The Land Beyond: A Thousand Miles on Foot Through the Heart of the Middle East by Leon McCarron

The Middle East is a compelling topic of study in almost any field, but Leon McCarron’s new book takes it one step further: literally. Traversing the Middle East from Jerusalem to Mount Sinai, McCarron traces ancient trade and migratory routes through Biblical and Bedouin history, visiting Wadi Rum and ancient Hellenic ruins. 

His story, however, is largely a story of humanity: of the different people he encounters along his journey, but also of the people who used to inhabit the places in which he visits, and who used to walk the same paths he trods. Fans of history will especially love McCarron’s insight and historical context, which is so important in a travel book about the birthplace of three major religions.

The Lost Pianos of Siberia by Sophy Roberts

Acclaimed journalist Sophy Roberts chronicles a seemingly unknown story: the story of Siberia’s pianos. Throughout her tale, we learn of Russia’s introduction to the piano through Catherine the Great, of how these pianos were hauled through the Russian landscape to settle in Siberia, one of the harshest places on the planet, to entertain prisoners and exiles. Throughout her story, we learn of humanity’s resilience and about music’s ability to ease suffering. The Lost Pianos of Siberia reminds us in lyrical prose that music is human, and the people will go to extraordinary lengths to make it.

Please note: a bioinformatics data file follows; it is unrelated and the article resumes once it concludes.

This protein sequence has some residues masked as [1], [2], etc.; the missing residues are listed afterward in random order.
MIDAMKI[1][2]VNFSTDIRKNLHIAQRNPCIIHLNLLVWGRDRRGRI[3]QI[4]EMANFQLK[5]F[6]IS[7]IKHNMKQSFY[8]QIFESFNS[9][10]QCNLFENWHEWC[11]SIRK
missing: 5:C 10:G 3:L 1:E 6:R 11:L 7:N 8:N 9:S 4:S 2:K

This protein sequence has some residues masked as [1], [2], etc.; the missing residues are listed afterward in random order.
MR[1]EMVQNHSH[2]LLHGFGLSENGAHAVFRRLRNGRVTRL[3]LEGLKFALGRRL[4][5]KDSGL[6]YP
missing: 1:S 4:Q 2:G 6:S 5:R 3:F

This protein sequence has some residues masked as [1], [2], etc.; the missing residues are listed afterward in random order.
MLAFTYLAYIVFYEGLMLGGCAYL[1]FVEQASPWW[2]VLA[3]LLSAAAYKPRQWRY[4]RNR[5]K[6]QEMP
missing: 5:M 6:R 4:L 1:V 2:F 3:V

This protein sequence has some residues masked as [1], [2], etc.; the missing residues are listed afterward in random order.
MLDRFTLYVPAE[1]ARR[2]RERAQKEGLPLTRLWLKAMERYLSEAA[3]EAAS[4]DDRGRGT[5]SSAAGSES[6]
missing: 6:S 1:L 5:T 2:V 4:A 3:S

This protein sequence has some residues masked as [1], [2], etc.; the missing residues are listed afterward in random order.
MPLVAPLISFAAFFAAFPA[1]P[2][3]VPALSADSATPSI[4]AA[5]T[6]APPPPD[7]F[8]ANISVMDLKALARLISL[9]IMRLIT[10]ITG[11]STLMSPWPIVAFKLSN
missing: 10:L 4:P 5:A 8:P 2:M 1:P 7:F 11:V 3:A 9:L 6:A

Sailing to the Edge of Time: The Promise, the Challenges, and the Freedom of Ocean Voyaging by John Kretschmer

Sailors, sailors-at-heart and those simply fond of the sea will find John Kretschmer’s book Sailing to the Edge of Time a thoroughly enjoyable read. Filled with all the adventure one expects from someone who has sailed around the world (including a part about pirates), it is also a poignant and inspirational account of how to live your life to the fullest. Kretschmer is not only a sailor; he’s a philosopher, and if you’re at all interested in thinking as deep as the ocean, this book is perfect for you. 

The Socrates Express by Eric Weiner

Perhaps a very fitting book for 2020, Eric Weiner’s The Socrates Express follows his intellectual journey as he travels via train through places where the most famous philosophers have lived. More a discussion on philosophy than on travel, perhaps, Weiner’s book is easy to understand for anyone interested in learning more about philosophy but have been hesitant because it seems confusing or difficult. Weiner’s philosophy is funny, accessible and compelling, and his search for wisdom among the hometowns of his philosophers, along with his many train rides, represents a space to think and wonder about the world.